How do you rebrand a magazine? With no right or wrong answer, our team embarked on a 10-month self-reflective journey that saw us study our peers, observe the international contemporary design landscape, and learn a thing or two about decision making. It really was a team effort, everyone had an opinion, we all had experience but we knew that to up our game we had to become experts. From minute design details to the editorial philosophy, every aspect of our establishment was dissected and rebuilt with a fresh approach.
A major part of our redesign was replacing our beautiful logo, designed previously by the renowned Bahraini agency Obai & Hill. Mohammad Sharaf came highly recommended to us and it wasn’t long before we’d filled him in on the progress we’d made in redesigning the layouts for print and Sharaf had initiated the first steps to creating our new logo.
When Sharaf received the brief, the first thing he did was break down the word into a basic skeleton. Studying each letter in Arabic, he explained, “I observed at how they interact with each other in their shape, stroke, height, contrast, flow, and their connection”. Sharaf looked into the negative and positive space in detail.
He began his creative process by stripping down the word into a mono-thin-line form and researching the typography of old publications, how their title pages were designed and juxtapositioning these with other calligraphic and typographic resources. As an exercise, he printed Khaleejesque using existing fonts to see how the word would form, which was a base interpretation of reforming the style.
As the logo for a regionally renowned publication, Sharaf felt a heightened awareness that the logo should be contemporary but timeless, stand out but not overwhelm and transcend cultural boundaries to be accepted whether it be placed in a creative setting or academic.
The name is a fusion of the Arabic word “Khaleej” and the French suffix “Esque”, meaning the name stems from the essence of the Arabian Gulf. Bing a coined word, a key factor that the Khaleejesque Team took into consideration was the readability of the wordmark.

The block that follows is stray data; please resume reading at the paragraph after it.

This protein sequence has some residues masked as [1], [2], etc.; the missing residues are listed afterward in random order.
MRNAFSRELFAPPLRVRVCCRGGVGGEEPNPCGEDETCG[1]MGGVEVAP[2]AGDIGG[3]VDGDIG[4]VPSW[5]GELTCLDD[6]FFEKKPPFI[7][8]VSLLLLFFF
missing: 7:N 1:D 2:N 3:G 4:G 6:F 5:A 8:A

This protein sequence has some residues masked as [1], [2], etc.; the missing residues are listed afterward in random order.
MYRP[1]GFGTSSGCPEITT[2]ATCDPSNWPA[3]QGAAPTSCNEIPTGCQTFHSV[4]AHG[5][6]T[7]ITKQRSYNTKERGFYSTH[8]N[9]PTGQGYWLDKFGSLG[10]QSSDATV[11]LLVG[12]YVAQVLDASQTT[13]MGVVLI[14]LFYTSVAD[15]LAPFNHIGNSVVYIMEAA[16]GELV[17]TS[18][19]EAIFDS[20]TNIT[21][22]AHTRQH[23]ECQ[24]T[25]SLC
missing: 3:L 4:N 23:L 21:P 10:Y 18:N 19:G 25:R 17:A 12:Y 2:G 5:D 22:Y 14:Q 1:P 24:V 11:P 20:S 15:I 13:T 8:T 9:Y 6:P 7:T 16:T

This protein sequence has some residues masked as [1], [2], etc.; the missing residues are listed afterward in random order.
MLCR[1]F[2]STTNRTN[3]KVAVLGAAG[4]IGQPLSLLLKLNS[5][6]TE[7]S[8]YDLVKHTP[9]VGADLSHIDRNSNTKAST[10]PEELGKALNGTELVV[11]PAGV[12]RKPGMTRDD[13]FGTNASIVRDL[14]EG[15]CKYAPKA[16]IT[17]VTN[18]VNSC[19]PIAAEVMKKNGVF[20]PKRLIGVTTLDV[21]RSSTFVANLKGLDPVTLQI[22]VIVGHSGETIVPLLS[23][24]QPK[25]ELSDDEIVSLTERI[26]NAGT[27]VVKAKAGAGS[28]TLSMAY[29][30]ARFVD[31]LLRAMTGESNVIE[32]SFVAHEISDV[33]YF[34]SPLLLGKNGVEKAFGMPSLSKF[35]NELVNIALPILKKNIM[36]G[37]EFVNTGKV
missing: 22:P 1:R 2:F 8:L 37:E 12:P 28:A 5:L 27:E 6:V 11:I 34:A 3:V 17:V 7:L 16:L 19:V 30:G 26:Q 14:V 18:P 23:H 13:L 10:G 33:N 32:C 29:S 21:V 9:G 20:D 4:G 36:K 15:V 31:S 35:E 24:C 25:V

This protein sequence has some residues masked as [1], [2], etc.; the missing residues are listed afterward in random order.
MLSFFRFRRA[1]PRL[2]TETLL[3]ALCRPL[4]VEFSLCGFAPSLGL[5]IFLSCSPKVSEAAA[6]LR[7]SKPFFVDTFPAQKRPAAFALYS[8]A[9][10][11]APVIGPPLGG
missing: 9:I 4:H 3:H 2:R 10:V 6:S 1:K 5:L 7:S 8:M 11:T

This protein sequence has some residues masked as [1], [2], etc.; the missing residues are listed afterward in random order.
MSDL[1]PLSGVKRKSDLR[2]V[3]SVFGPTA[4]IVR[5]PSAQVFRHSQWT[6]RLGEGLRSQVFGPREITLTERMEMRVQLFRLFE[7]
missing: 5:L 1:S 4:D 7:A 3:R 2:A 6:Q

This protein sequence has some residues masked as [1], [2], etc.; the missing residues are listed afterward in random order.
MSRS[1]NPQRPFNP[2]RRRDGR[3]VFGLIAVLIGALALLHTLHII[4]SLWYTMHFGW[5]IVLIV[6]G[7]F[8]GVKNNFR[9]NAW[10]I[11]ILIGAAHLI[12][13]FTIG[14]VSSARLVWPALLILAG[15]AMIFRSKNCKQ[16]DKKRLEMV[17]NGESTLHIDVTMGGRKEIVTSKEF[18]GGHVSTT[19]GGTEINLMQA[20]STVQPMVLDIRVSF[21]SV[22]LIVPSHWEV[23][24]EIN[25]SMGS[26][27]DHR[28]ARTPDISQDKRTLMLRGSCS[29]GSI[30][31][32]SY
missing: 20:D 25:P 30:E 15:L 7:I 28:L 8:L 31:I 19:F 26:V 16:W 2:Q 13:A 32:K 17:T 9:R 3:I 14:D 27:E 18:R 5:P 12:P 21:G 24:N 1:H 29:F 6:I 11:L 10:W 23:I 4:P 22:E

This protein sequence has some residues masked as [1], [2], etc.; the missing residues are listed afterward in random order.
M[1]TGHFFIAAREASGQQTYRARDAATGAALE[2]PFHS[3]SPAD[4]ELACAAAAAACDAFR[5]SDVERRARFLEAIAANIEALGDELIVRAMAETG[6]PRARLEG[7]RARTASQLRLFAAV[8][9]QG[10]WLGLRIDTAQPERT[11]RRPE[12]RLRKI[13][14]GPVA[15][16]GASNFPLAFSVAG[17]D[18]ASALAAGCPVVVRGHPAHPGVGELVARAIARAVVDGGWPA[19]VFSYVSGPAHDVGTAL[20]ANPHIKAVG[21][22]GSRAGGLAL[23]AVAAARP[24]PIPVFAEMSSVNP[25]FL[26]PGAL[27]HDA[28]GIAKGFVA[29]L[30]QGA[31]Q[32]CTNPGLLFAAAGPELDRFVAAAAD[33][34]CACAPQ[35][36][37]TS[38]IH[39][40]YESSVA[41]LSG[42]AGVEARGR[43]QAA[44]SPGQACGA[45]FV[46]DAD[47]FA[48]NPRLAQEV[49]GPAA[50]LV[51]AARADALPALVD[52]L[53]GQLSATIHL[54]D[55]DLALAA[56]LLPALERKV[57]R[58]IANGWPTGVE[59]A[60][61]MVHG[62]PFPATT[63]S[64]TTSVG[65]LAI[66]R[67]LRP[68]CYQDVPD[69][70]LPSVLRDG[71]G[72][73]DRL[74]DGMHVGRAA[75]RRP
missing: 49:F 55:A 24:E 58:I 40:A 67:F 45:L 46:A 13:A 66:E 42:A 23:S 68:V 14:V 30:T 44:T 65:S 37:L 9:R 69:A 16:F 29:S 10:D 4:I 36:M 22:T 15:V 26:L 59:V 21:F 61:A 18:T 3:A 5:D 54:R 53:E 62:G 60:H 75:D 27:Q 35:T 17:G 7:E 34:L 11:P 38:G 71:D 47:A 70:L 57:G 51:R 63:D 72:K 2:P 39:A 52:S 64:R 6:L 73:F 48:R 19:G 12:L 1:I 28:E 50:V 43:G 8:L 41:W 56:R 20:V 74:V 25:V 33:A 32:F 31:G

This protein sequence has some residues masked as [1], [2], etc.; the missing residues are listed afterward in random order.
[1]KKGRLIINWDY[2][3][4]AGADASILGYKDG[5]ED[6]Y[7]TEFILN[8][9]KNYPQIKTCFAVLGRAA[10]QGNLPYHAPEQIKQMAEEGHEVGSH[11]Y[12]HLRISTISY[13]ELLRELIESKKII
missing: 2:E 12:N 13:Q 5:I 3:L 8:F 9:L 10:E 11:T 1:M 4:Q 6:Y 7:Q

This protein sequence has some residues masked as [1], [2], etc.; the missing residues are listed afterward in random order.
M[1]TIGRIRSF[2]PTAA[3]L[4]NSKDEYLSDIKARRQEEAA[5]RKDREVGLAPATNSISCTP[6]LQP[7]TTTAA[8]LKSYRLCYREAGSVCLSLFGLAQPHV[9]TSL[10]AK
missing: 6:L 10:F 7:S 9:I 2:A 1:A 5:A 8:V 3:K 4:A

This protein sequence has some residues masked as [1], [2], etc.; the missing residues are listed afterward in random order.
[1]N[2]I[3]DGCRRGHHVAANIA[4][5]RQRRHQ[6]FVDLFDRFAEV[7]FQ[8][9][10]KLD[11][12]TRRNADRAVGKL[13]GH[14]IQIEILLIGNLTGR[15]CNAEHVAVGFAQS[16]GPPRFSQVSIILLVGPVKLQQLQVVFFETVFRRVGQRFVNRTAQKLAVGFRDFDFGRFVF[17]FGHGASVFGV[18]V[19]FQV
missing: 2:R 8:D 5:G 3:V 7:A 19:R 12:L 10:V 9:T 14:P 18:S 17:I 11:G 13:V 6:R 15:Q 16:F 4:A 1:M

Sharaf took into consideration the vision and mission of the publication as being to showcase and support regional personalities, brands, and initiatives; recognizing that a key element is continuing cultural heritage. From this point, he told us “I took inspiration from the Fatimi Kufic font”, one of the oldest yet most contemporary looking Arabic calligraphies.
The contrast of the thickness and hard diagonal cuts gives the logo a distinct edgy look while maintaining organic flow in the connections between the letters.
Back at the office, we waited eagerly for each new round of the logo designs. We scrutinized, ripped apart, criticized, and then politely replied with constructive criticism. Each step felt like an uphill journey; it can be tough working on a new image, one that you’ll be sending out to a design conscious audience who naturally we desire to impress. Yet with every step, we drew closer to what you see today, a refined representation of a contemporary lifestyle magazine with a strong sense of its roots in culture.